ASUS at CES 2019: ProArt PA32UCX 4K Monitor with 1000-Zone FALD Unveiledby Anton Shilov on January 11, 2019 5:00 PM EST
ASUS introduced its new flagship professional display at CES. The ProArt PA32UCX supports everything that one might expect from a 2019 professional monitor, including a 4K Ultra-HD resolution along with support of the DCI-P3 and Rec. 2020 color spaces as well as Thunderbolt 3 connectivity, but its key feature is a unique FALD backlighting with 1000 zones.
The ASUS ProArt PA32UCX monitor is based on a 10-bit 32-inch IPS panel that can reproduce 1.07 billion colors and features a 3840×2160 resolution presumably at 60 Hz. The custom panel is outfitted with an exclusive Mini LED-based backlighting that enables 1200 nits peak brightness as well as a 1000-zone full array local dimming (today’s leading-edge LCDs feature a 384-zone FALD) as well as 0.003 - 0.001 nits lowest luminance. To control the backlighting, ASUS had to order a custom display scaler and then test it for months to hit the right contrasts, color uniformity, and other targets it needed.
The manufacturer says that the ProArt PA32UCX display covers 97% of the DCI-P3 as well as 89% of the Rec. 2020 color spaces used for video post-production nowadays. Besides, it supports HDR10 as well as hybrid log gamma (HLG) HDR formats, but ASUS says nothing about Dolby Vision support. Since the monitor is only announced formally, ASUS does not disclose any details regarding its internal 3D LUT (look-up table) for HDR color gradations, but I would expect something very professional grade (e.g., 24-bit, which is more accurate than 14-bit). Meanwhile, ASUS says that the ProArt PA2UCX not only meets, but exceeds requirements for VESA’s DisplayHDR 1000 logo.
As far as connectivity is concerned, the monitor has one DisplayPort capable of DCI-4K with 4:4:4 chroma subsampling at 50/60 Hz, two Thunderbolt 3 ports capable of the same capability (and supporting daisy chaining), as well as an HDMI 2.0 input capable of DCI-4K with 4:2:2 at 50/60 Hz.
|Specifications of the ASUS ProArt Mini LED Display|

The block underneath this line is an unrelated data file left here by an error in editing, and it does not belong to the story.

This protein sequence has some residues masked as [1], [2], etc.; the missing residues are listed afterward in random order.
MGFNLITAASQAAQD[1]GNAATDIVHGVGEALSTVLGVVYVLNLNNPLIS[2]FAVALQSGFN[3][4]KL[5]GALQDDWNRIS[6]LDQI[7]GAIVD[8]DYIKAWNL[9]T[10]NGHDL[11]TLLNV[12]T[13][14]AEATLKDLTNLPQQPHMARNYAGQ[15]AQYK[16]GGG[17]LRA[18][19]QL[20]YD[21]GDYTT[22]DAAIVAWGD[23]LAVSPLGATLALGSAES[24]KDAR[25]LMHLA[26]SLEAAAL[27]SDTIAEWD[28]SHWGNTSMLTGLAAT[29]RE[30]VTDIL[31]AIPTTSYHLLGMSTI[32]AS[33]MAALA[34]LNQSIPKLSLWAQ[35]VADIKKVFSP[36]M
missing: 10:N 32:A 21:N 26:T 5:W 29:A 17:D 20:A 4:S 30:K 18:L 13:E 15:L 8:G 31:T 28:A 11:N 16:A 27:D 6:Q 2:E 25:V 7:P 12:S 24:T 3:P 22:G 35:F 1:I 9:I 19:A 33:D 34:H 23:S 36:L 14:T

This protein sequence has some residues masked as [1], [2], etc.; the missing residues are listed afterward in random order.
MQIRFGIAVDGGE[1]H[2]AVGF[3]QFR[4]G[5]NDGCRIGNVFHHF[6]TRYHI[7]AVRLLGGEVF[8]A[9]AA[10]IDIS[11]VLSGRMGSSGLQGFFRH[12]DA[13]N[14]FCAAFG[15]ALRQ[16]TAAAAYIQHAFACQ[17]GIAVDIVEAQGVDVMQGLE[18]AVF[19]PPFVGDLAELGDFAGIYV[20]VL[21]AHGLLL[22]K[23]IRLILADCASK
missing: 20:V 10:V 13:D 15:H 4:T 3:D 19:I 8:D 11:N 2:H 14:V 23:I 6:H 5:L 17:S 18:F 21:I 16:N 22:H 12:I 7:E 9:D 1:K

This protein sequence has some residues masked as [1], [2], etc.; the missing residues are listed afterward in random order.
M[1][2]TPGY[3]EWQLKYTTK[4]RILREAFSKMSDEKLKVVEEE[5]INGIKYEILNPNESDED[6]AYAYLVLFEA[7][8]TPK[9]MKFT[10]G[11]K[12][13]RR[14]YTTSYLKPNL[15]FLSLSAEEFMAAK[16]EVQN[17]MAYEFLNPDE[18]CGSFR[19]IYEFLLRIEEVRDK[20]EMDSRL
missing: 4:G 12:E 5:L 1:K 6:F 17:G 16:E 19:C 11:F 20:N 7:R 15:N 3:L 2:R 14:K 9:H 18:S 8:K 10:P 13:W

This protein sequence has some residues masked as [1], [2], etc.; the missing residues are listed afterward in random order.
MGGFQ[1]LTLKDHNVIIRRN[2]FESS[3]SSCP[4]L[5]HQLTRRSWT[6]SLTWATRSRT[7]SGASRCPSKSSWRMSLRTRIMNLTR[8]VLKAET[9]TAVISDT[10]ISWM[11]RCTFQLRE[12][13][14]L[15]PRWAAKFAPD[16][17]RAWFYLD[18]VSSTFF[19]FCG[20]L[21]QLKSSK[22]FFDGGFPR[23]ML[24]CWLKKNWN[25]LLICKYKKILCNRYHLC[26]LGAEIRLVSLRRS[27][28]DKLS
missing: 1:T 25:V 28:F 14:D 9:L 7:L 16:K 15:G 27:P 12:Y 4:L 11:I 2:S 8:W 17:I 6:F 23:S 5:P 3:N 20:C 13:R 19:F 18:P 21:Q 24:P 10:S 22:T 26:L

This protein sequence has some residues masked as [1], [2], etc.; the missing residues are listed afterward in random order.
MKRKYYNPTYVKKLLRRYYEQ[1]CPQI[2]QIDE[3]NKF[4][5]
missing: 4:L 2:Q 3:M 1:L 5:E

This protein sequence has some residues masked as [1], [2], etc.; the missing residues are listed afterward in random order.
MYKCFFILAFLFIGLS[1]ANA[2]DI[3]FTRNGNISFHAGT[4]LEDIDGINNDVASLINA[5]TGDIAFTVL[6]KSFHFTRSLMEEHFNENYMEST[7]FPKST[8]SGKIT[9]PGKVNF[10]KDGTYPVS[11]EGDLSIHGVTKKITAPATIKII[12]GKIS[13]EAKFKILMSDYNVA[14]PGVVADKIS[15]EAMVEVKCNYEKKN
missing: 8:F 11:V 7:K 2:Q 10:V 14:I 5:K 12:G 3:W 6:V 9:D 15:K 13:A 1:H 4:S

|Native Resolution||3840 × 2160|
|Maximum Refresh Rate||60 Hz|
|Brightness||1200 cd/m² (peak)|
|Viewing Angles||178°/178° horizontal/vertical|
|Backlighting||Mini-LED-based 1000-zone FALD|
|Pixel Pitch||0.1845 mm²|
|Pixel Density||138 ppi|
|Display Colors||1.07 billion|
|Color Gamut Support||DCI-P3: 98%
Adobe RGB: ?
Rec. 2020: 80%
|Stand||Hight, Tilt, and Swivel adjustable|
|Inputs||1 × DisplayPort
2 × Thunderbolt 3
1 × HDMI 2.0
|Launch Date||Spring 2019|
ASUS plans to launch its ProArt PA2UCX officially this Spring, but the company does not specify when exactly. Meanwhile, it should be noted that it takes ASUS a long time to finalize its high-end monitors. Traditionally, the manufacturer does not pre-announce MSRP of the display, but since we are talking about a 32-inch LCD with a unique 1000-zone Mini LED-based FALD, it will cost thousands of dollars.
- ASUS ProArt PA32U Display: 4K, 1000 Nits Brightness, 95% DCI-P3, 85% Rec. 2020
- ASUS Unveils ProArt PQ22UC OLED Monitor: 4K, 99% DCI-P3, 0.1 ms Response Time
- EIZO Announces ColorEdge Prominence CG3145: 4096x2160, 98% P3 and HDR10
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Valantar - Monday, January 14, 2019 - linkDo you tend to play games viewing your monitor from the side? 'cause if not, either your experience is with quite terrible quality IPS panels, or something else is wrong with your monitor. IPS glow should not be visible head-on.
Beaver M. - Monday, January 14, 2019 - linkIPS glow is very visible head on, just not as much in bright content. Even on the best panels. The bigger the panels are, the bigger that problem gets, unless you also increase distance to it, which defeats the purpose of bigger monitors.
Youre pretty much arguing that the moon is square right now.
So whatever, not in the mood trying to explain reality to someone who denies it anyway.
austonia - Monday, January 14, 2019 - linkI hope these go for $2000 or less, but probably twice that.